When you look around your neighborhoods, it's hard to find any good news. Friends and neighbors may have lost their jobs or be on short-time. There are foreclosed properties on every street. Shops and businesses have been closing down with increasing frequency. These are the signs of a real recession where unemployment and poverty stalk the land. The cause of all this pain is not hard to find. We have all been living beyond our means. When the banks and credit card companies offered us more money to borrow, we just took it. Why bother to save when the value of our homes only goes up? Let’s plan for our retirement by borrowing cheap money and buying stocks and other more risky investments. No-one ever loses if they follow the advice of the credit rating agencies. Well, we know better now. What goes up can also come down. What is given a triple A rating can be junk tomorrow.
In the midst of all this chaos, the credit card operators have been cutting back on the borrowing limits. This has forced pain on us for two reasons. Firstly, finding the money to pay down our debts more quickly means redesigning the family budget. Sacrifices have to be made. Secondly, the way the credit score is calculated depends in part on the extent to which we use the credit cards we have. If the limits are reduced, we look like bad risks because the amount borrowed is closer to the limit. We have less money available to borrow and cut down on card usage so we can repay faster. Put the two together and the score falls. This is a direct criticism of the methods used to calculate the scores. It produces a fundamentally unfair result during a recession.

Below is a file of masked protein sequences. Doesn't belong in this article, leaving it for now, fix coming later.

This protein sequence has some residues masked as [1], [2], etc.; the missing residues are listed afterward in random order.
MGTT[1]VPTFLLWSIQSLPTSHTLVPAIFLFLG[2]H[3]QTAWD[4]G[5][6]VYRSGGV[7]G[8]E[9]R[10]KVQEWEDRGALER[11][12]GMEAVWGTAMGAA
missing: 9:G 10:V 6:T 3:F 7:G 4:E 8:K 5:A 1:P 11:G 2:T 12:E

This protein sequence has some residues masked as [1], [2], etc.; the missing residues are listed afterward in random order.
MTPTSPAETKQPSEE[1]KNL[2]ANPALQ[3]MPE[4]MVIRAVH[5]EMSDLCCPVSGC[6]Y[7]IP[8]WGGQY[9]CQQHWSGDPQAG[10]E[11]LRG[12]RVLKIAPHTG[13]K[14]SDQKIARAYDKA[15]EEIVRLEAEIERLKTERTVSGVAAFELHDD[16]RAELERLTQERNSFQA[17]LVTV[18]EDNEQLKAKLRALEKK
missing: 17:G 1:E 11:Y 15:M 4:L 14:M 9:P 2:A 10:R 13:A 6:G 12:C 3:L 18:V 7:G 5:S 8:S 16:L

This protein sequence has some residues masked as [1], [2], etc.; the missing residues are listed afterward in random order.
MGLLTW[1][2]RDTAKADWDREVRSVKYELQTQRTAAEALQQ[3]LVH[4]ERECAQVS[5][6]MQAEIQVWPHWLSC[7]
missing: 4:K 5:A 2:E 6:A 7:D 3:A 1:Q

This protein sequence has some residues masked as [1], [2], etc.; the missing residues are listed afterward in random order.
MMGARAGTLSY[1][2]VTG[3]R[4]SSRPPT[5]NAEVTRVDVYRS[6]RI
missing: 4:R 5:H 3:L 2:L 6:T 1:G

This would not be a problem if the credit score was only used by banks and credit card operators. But it’s also used by companies to help decide whether to employ you, by landlords deciding whether to rent to you and by insurance companies deciding whether you are a responsible person. National figures show more than half all insurance companies use credit scores as a key factor in deciding your premium rate. This is extraordinary. There is only one possible effect of being in debt when it comes to the way in which you drive. If you cannot afford to repair your vehicle, you drive defensively to reduce the risk of an accident. Some states like California and Massachusetts have banned the use of credit score for this purpose, but they are a minority. They cite discrimination as a reason for the ban. The majority of the population without access to banking services and credit cards fall into minority racial groups. When they do not have a credit score, they are forced to pay a higher premium simply because of who they are, not how they drive. So, when you are looking for affordable cover, get the maximum possible number of car insurance quotes to find the best policies. If you live in a state which refuses the regulation of the car insurance market, contact your local government representatives and tell them how much pain you are suffering because of this unfair use of credit scores.